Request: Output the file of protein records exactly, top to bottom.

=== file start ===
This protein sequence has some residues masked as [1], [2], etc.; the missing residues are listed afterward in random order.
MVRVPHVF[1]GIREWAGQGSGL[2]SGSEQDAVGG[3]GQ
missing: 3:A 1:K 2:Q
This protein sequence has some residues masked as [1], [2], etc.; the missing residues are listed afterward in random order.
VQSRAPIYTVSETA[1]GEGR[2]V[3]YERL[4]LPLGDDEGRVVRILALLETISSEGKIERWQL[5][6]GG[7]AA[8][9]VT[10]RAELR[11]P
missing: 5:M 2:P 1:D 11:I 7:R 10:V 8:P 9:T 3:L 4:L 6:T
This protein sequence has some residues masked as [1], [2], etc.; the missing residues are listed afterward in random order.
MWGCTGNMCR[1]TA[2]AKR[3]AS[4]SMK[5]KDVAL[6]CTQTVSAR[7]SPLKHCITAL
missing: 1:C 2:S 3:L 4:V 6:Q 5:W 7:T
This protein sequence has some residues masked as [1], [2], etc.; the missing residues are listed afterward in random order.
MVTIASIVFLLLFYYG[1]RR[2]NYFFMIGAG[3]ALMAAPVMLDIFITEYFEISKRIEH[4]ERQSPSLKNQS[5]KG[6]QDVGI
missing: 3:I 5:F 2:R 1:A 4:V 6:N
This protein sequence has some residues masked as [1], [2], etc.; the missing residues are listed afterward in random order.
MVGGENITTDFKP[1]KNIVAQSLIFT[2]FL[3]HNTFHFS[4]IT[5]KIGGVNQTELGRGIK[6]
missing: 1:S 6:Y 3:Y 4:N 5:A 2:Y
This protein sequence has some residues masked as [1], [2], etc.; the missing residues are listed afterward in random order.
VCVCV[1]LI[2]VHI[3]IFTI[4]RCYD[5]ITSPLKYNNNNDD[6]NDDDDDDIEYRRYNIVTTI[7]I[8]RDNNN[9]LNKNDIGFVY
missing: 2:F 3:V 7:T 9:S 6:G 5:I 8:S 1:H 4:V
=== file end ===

This protein sequence has some residues masked as [1], [2], etc.; the missing residues are listed afterward in random order.
MVRVPHVF[1]GIREWAGQGSGL[2]SGSEQDAVGG[3]GQ
missing: 3:A 1:K 2:Q
This protein sequence has some residues masked as [1], [2], etc.; the missing residues are listed afterward in random order.
VQSRAPIYTVSETA[1]GEGR[2]V[3]YERL[4]LPLGDDEGRVVRILALLETISSEGKIERWQL[5][6]GG[7]AA[8][9]VT[10]RAELR[11]P
missing: 5:M 2:P 1:D 11:I 7:R 10:V 8:P 9:T 3:L 4:L 6:T
This protein sequence has some residues masked as [1], [2], etc.; the missing residues are listed afterward in random order.
MWGCTGNMCR[1]TA[2]AKR[3]AS[4]SMK[5]KDVAL[6]CTQTVSAR[7]SPLKHCITAL
missing: 1:C 2:S 3:L 4:V 6:Q 5:W 7:T
This protein sequence has some residues masked as [1], [2], etc.; the missing residues are listed afterward in random order.
MVTIASIVFLLLFYYG[1]RR[2]NYFFMIGAG[3]ALMAAPVMLDIFITEYFEISKRIEH[4]ERQSPSLKNQS[5]KG[6]QDVGI
missing: 3:I 5:F 2:R 1:A 4:V 6:N
This protein sequence has some residues masked as [1], [2], etc.; the missing residues are listed afterward in random order.
MVGGENITTDFKP[1]KNIVAQSLIFT[2]FL[3]HNTFHFS[4]IT[5]KIGGVNQTELGRGIK[6]
missing: 1:S 6:Y 3:Y 4:N 5:A 2:Y
This protein sequence has some residues masked as [1], [2], etc.; the missing residues are listed afterward in random order.
VCVCV[1]LI[2]VHI[3]IFTI[4]RCYD[5]ITSPLKYNNNNDD[6]NDDDDDDIEYRRYNIVTTI[7]I[8]RDNNN[9]LNKNDIGFVY
missing: 2:F 3:V 7:T 9:S 6:G 5:I 8:S 1:H 4:V